Saturday, March 08, 2008

Yahoo mail down, Ryanair bullshit

My Yahoo! mail isn't responding when I need it to. At the moment, it is f**ked even without being owned by Microsoft. OK, this is a rare event, but at the this time, I need it, because just went through another online clusterf**k of a site, the travel insurance hustlers known as Ryanair. This website, designed for the semiliterate and mentally challenged, has a multitude of options to check or pull down, almost all of them in order not to pay some outrageous fee for having your bag checked or to confirm that you have read all the small print on each of multiple pages. And the most persistent one of all is the constant badgering about travel insurance. I happen to have a private travel insurance policy, since I have been traveling a lot on business and privately. I DO NOT F**KING NEED ANY MORE!!
But there is no way I can make the website remember this. And all the way to paying by card, the travel insurance popups keep coming. I think the business model for Ryanair is to give almost free flights (my round trip to Stockholm is for LVL 14, I am not knocking that) and make money on travel insurance and little plastic bags of booze. I am surprised that didn't send me (I had to give them my mobile phone number) an SMS saying "Do you really, really, absolutely finally not want travel insurance".  Well,  FUCK NO!!  Do you understand?
Oh yes, then on my Safari browser another popup appears saying it doesn't trust the certificate on the Ryanair site. So I click  for a look, and this huge banner rolls down with all kinds of info how this is a Verisign certificate signed by God in septuplicate for each day of creation and belongs to Ryanair etc, etc.  Trouble is, there is no way to scroll down and click OK, the fucker doesn't scroll and I can't scroll the larger window so I end up force quitting the whole thing and waiting nervously for my Ryanair e-ticket to arrive by e-mail. It does and Yahoo! classifies it as spam, but when I try to move it to my regular inbox to print later, Yahoo screws up. A wonderful middle of the night (waiting for our son and my mother-in-law, who we sent to Tenerife, to get back on some red-eye delayed charter).

Thursday, March 06, 2008

On free speech: Latvia locks up Bozo the Nazi

The few times I have gone off topic on this blog it has been on free speech issues. Two years ago, the Latvian authorities banned a Gay Pride march, something that is normal in most West European capitals and which I would otherwise view with benevolent indifference. But I believe that free speech, 99 % absolute free speech, is very important for any democracy. And free speech means more than, say, my expressed preference for Ballentine whiskey and someone else's for Jameson. The test of free speech is the right to say or otherwise express repulsive, shocking, offensive views. Sorry, but that's the way it is -- blame growing up in America with the First Amendment.
Today, March 6, a Latvian court sentenced to 18 months imprisonment Andris Jordans, a 24-year old self-proclaimed neo-Nazi, who arrived in February 2007 at a forum on ethnic issues or the like, got up and told the somewhat baffled, disgusted but otherwise calm audience that 1) he was a neo-Nazi 2) that he didn't consider Jews and Roma (Gypsies) to be people and 3) that he favored ethnic cleansing. There is a YouTube item on this, partly with Jordans speaking (not ranting) in Russian, which I don't understand (I got the Latvian part).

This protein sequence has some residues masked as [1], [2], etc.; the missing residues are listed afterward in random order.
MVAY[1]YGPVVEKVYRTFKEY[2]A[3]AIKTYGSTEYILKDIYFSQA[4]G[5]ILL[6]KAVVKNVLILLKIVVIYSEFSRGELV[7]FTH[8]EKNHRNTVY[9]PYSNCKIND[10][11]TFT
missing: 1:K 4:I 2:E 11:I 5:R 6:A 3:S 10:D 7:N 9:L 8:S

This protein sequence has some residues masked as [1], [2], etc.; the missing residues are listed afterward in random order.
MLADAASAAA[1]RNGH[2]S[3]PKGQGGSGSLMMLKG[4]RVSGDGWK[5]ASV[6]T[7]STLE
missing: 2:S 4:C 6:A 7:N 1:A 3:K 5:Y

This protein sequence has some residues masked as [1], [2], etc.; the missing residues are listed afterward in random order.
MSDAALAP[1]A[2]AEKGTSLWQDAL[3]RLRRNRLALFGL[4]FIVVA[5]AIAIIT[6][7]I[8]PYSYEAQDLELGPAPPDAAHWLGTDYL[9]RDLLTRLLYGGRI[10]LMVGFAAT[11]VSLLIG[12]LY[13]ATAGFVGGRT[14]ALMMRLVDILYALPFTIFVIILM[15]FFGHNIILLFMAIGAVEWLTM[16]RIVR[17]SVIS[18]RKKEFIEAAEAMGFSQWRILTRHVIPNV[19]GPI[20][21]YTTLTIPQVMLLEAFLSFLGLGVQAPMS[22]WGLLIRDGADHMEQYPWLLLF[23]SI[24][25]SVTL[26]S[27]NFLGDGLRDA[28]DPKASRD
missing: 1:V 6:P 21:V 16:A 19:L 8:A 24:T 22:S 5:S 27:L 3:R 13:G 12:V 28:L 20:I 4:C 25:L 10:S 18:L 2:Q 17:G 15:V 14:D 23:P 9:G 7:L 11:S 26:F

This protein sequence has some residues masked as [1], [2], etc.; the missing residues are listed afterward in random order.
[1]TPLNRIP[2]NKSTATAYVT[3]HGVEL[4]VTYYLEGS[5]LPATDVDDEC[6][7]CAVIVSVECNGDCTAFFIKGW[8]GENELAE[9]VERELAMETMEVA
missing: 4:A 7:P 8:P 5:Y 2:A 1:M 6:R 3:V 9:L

Regardless of what Jordans said, I believe that the state has no right to imprison him for his words alone. The government that punishes speech, even harsh and offensive speech, is more dangerous than any individual, deranged speaker.
Just as in the Cicero correction SKOKIE Nazi march controversy many years ago in the US (neo-Nazis wanted to march in Chicago suburb where many Holocaust survivors lived), the state should have no right to prevent, restrain or punish peaceful but offensive expression.
This is a dangerous step in the direction of authoritarianism and censorship by Latvia, also disturbing in a broader context of European so-called hate speech laws and enforced political correctness. I as a libertarian (OK, this is the only time I flaunt my personal political views) strongly oppose this.
A "Bozo" is a clown, an annoying idiot. There was a television clown of that name, who was a nice clown, but the meaning changed
So back to talking telecoms again....


Alex Tapinsh, a Latvian-born, US educated (?) blogger who has spent many years in the US has a different view on this issue, which can be found here. This is a pretty good English-language blog on Latvia in general.  I would answer Alex's points, but I will stick to telecoms and to rants about internet based services, as my most recent post :)

New Lattelecom honcho to be chosen in closed process

A new CEO for Lattelecom will be chosen by a closed, invitation-only search and selection process, according to a report by the Latvian news agency LETA.
LETA, which quotes Lattelecom supervisory council chairman Gundars Strautmanis, says the selection process will be completed by April 10 to ensure a rapid transition of leadership following the April 1 departure of Nils Melngailis.
Melngailis resigned citing a lack of support from the stakeholders in Lattelecom (the Latvian state - 51 % and TeliaSonera - 49 %). Most likely, the government was the "villain"in this development, since it first approved, then in January rejected a management buy-out proposed by Melngailis almost a year ago. TeliaSonera is also probably not wringing its hands about Melngailis departure -- it's handwringing should concern what happens now.
It is unlikely that any international manager will jump into what is seen as an unstable, politically influenced hotseat at the top of Latvia's incumbent fixed-line operator. Juris Gulbis, currently the CFO of Lattelecom, has been mentioned as an insider who might be tapped for the CEO post.